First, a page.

There have been a few games in recent memory that weaved a real-world cause into their story in unique ways. The first example that comes to mind is Never Alone, which preserved an entire culture within its story and included real interviews with people from the game’s tribe. Games have the ability to teach and inform while they entertain, so it’s a wonder why more developers haven’t taken advantage of this.
Jupiter & Mars is here with a story about two dolphins who set out to rid the ocean of humanity’s technology long after we are gone in the hopes of saving life underwater. Does this haunting look at a possible future strike inspiration into your heart, or does this game sink instead of swim? Let’s find out.
Calling Attention to a Real Problem
When I first saw Jupiter & Mars, my mind immediately went to Ecco the Dolphin back on the Sega Genesis. I was terrible at that game, absolutely atrocious as a kid, but I loved it anyway. It was beautiful, haunting, and kindled my love for the ocean.
It’s no secret that today’s oceans, and the planet a whole, is in danger. Climate change is real, extinction is real, and our oceans are suffering more than most from our pollution, waste, and disregard for the planet’s health.
While I don’t advocate pushing an issue to the point where it ruins an experience, I think there is a way to balance entertainment with information in gaming. Jupiter & Mars sets up a story where humans have left the Earth behind. Our cities have been flooded, and only our technology remains.
It’s these creations that damage the oceans and threaten life across the planet. The elder whales send two dolphins to turn off these machines and bring prosperity back to the sea. You play as Jupiter in first-person, while Mars swims at your side at all times.
The story does touch upon a few tones that point to the broad issue, but any real-world connection is buried in a menu. The game actually supports two charities: SeaLegacy and The Ocean Foundation. You can find some short videos in the game’s menus that introduce these charities and teach you how to support them (beyond buying the game).
I loved this as it lended some real weight to the gameplay, but the approach is far too distant to really draw a profound connection. I would have loved to see video clips, perhaps between levels, that you could watch to learn more about how our oceans are in need of help from a scientific perspective. It doesn’t have to be forced, but it could have been an opportunity to connect the game’s events to our real oceans.
Instead, Jupiter & Mars focuses more on the story and world it has created, which is fine, but it lacks a greater perspective that I think would have elevated the experience. From a gameplay perspective, the controls are simple and easy to use. You swim forward with R2 and use the square button to send out a pulse that frees captive creatures or interacts with the environment.
The X button sends out a echolocation pulse which highlights items you can ask Mars to ram to with the circle button. Things like rocks or objects can be shattered, but they don't offer any real reward. You will find creatures to free and clam shells that can be opened to reveal collectibles.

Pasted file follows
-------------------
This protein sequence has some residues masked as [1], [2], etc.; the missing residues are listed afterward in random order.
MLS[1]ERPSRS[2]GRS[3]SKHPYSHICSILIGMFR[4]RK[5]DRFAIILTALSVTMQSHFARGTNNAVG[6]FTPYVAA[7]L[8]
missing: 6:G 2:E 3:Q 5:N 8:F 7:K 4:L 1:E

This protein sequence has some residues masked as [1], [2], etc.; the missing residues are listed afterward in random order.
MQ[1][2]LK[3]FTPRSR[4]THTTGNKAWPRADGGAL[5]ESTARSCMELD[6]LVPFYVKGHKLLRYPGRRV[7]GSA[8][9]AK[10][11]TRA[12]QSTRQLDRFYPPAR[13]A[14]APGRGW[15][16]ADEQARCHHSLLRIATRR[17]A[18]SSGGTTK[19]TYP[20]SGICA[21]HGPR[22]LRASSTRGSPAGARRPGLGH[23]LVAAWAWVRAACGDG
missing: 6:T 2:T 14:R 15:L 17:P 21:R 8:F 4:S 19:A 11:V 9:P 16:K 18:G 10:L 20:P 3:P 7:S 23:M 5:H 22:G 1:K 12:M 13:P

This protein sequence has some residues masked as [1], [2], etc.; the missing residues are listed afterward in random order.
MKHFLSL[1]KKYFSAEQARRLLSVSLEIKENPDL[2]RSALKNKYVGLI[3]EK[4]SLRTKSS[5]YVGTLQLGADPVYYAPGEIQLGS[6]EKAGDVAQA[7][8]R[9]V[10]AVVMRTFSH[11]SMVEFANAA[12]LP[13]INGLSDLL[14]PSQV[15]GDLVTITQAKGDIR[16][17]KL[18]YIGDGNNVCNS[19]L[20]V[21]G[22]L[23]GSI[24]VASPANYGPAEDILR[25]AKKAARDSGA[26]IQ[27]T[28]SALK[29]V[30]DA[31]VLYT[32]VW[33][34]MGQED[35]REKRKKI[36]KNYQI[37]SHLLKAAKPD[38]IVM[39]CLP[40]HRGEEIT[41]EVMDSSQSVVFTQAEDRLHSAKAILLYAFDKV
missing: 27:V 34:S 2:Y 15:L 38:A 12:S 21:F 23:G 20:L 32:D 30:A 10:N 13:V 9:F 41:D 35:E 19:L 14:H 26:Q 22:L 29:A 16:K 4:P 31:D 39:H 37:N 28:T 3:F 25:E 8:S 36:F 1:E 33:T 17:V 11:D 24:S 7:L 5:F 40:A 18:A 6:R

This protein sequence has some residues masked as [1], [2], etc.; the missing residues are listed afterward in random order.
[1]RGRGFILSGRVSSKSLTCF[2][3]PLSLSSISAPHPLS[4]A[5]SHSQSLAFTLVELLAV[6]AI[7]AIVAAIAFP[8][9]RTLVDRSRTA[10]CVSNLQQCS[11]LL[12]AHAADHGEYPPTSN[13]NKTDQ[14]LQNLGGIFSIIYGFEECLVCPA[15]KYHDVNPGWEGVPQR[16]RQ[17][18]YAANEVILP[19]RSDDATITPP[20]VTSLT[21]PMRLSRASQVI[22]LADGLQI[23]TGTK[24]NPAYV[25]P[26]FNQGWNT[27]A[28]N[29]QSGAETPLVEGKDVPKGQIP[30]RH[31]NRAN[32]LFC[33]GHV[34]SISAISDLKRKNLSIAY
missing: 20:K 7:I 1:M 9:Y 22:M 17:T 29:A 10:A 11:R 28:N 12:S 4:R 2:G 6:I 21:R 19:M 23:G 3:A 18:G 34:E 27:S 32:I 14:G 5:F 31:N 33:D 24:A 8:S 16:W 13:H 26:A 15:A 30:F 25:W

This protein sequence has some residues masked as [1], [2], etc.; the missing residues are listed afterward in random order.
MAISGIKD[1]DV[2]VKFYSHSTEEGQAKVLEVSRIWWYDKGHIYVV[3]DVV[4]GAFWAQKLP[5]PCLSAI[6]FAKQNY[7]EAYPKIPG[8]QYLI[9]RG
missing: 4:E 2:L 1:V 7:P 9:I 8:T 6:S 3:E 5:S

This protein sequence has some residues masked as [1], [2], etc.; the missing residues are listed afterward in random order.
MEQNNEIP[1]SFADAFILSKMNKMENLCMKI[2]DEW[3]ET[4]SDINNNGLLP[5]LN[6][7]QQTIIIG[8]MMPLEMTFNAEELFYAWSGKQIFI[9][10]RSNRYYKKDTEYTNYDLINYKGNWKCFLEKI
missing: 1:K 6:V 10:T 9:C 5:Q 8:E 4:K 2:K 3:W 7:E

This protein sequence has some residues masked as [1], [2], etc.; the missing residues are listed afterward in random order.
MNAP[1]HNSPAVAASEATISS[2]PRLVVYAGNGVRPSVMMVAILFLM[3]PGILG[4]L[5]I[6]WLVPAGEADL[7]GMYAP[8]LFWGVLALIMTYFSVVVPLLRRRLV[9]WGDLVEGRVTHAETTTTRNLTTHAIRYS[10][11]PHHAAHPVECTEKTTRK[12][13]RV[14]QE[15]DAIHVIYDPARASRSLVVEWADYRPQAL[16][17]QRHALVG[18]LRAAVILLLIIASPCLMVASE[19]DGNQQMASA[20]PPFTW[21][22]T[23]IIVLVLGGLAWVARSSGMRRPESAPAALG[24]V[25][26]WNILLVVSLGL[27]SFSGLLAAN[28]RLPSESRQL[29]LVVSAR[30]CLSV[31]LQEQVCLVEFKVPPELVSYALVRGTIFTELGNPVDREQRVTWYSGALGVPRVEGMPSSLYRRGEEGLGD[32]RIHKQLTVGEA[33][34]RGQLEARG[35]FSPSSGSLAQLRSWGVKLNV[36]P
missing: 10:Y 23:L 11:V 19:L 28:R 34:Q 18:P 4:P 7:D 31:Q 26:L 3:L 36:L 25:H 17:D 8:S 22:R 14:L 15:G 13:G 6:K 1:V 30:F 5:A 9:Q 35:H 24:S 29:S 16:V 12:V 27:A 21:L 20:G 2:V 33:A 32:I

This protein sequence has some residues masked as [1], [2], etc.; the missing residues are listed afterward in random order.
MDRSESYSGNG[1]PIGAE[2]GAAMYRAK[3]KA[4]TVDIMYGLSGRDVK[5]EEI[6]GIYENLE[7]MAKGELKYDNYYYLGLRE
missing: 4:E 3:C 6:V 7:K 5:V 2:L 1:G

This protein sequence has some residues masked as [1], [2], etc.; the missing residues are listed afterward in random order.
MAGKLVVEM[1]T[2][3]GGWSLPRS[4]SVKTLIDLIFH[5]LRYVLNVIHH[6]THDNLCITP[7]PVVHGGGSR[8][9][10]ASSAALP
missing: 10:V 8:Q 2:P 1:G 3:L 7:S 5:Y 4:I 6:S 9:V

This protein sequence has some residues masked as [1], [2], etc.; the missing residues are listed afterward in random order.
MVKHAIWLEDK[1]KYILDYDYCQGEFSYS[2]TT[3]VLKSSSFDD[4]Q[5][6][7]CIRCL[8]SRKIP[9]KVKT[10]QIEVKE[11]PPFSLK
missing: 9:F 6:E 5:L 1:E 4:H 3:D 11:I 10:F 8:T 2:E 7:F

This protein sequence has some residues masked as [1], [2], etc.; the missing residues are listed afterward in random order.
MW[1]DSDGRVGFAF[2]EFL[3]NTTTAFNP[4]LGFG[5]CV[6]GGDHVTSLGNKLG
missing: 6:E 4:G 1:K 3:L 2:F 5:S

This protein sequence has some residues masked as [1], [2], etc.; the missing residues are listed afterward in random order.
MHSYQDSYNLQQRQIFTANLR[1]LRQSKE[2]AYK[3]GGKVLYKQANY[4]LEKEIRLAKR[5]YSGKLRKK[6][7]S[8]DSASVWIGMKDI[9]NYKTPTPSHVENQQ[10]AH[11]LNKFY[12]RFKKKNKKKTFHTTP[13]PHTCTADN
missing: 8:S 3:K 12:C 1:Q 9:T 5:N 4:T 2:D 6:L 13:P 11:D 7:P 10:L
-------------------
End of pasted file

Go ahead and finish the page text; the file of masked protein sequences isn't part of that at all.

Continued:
Abilities do come as you progress through the game, allowing you to swim against strong currents or dive deeper. These allow you revisit prior areas and access new locations in the pursuit of collectibles.
Played on a standard TV screen, Jupiter & Mars is fun, if a little simplistic. The only real threat comes from jellyfish (which can be shrunk with your echo pulse), and the aforementioned human machines that send out a pulse at regular intervals. These are disabled by finding their generator and ordering Mars to destroy it.
Death simply puts you back a short distance without any loading screen. I will say that the loud squeak that plays when you “die” is a bit jarring, especially with headphones on. With optional VR support, Jupiter & Mars is indeed better with PSVR as it allows you to take in the scope of the more familiar environments and steer by tilting your head.
As a relaxing experience, Jupiter & Mars succeeds in providing an interesting world to explore, but the environments lack enough detail or interactivity to really keep you engaged for long periods of time. Dodging jellyfish and disabling tech adds some challenge, but not enough to really test the skill of the player.
Simple, but Vibrant Presentation
While the environments can often feel a little empty, the bright neon colors and vast scope of Jupiter & Mars in VR is quite nice to behold. Despite the dip in graphics quality, I vastly preferred the immersion of VR for this title, so if you have a headset, that would be the best way to play in my opinion.
The controls are simple enough for anyone to pick up and play, which is a plus. The music is also upbeat and futuristic, which goes well with the art style and the general rhythm of the game.
While I would have liked to see more connection to the real oceans of the world, or perhaps more varied gameplay, Jupiter & Mars is still an interesting title for VR owners, and your purchase supports a worthy cause. For those reasons, I recommend checking it out.
Final Score: 7.0/10
A copy of Jupiter & Mars was provided to PS4 Experts for review purposes
Article by - Bradley Ramsey
Insert date - 5/15/19